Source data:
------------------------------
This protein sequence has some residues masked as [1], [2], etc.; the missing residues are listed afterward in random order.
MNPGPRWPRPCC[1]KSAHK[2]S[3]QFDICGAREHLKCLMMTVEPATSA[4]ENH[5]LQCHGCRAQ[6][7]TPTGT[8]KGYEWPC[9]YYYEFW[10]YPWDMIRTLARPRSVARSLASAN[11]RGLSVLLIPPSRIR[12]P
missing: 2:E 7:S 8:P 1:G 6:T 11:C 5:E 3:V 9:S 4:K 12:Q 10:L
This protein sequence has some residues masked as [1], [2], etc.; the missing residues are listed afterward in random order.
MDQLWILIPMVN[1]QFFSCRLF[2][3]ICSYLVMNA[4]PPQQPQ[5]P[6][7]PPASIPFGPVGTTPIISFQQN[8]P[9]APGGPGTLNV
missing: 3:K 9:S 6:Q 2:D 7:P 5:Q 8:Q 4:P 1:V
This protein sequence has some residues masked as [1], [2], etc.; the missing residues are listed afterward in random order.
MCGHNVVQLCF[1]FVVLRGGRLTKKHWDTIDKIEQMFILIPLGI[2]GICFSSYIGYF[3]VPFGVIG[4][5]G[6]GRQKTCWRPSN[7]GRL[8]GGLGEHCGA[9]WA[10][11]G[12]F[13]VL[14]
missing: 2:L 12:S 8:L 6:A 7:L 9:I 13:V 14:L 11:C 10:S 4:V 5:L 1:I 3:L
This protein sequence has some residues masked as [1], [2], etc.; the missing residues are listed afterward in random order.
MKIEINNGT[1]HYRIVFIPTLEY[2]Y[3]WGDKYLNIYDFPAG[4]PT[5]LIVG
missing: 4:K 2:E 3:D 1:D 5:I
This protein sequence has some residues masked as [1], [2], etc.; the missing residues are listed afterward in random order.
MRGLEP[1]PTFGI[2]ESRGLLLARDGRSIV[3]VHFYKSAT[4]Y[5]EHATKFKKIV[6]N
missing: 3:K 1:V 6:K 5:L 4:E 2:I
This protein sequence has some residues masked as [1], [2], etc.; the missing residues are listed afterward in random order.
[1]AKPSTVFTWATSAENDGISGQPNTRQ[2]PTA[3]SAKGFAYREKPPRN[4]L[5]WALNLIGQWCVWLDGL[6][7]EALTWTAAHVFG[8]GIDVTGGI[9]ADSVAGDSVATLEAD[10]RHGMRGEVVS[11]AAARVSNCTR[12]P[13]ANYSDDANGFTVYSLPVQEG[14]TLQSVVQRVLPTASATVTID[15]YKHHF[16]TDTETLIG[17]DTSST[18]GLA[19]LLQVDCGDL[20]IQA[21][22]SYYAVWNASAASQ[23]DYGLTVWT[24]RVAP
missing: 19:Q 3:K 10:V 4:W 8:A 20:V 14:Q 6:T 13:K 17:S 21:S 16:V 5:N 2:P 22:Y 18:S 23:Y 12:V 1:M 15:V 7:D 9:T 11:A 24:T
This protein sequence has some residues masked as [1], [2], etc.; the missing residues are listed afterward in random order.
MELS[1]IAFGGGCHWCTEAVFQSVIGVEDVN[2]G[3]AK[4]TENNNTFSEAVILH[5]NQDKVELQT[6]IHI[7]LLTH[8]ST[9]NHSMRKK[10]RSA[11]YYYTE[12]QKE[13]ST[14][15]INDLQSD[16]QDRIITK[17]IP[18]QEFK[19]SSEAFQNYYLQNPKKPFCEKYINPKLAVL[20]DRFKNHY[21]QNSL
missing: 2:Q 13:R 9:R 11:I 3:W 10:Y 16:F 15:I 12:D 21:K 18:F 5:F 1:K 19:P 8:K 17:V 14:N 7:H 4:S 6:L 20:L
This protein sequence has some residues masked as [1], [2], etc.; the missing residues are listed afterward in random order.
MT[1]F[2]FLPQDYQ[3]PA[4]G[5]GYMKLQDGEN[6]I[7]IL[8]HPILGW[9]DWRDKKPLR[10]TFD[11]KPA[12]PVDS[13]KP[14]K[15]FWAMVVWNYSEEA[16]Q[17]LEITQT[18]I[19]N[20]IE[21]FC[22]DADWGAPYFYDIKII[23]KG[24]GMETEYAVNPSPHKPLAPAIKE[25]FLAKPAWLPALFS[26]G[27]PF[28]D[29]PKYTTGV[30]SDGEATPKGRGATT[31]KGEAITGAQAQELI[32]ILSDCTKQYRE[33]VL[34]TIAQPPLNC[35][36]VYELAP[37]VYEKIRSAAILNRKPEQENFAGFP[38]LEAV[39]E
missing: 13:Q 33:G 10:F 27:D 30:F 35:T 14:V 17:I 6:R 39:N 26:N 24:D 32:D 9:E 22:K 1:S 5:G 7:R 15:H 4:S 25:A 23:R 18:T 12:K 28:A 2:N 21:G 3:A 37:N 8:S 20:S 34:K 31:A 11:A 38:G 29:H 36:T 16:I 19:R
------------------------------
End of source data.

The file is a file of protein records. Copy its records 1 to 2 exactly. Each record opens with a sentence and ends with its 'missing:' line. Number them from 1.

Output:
This protein sequence has some residues masked as [1], [2], etc.; the missing residues are listed afterward in random order.
MNPGPRWPRPCC[1]KSAHK[2]S[3]QFDICGAREHLKCLMMTVEPATSA[4]ENH[5]LQCHGCRAQ[6][7]TPTGT[8]KGYEWPC[9]YYYEFW[10]YPWDMIRTLARPRSVARSLASAN[11]RGLSVLLIPPSRIR[12]P
missing: 2:E 7:S 8:P 1:G 6:T 11:C 5:E 3:V 9:S 4:K 12:Q 10:L
This protein sequence has some residues masked as [1], [2], etc.; the missing residues are listed afterward in random order.
MDQLWILIPMVN[1]QFFSCRLF[2][3]ICSYLVMNA[4]PPQQPQ[5]P[6][7]PPASIPFGPVGTTPIISFQQN[8]P[9]APGGPGTLNV
missing: 3:K 9:S 6:Q 2:D 7:P 5:Q 8:Q 4:P 1:V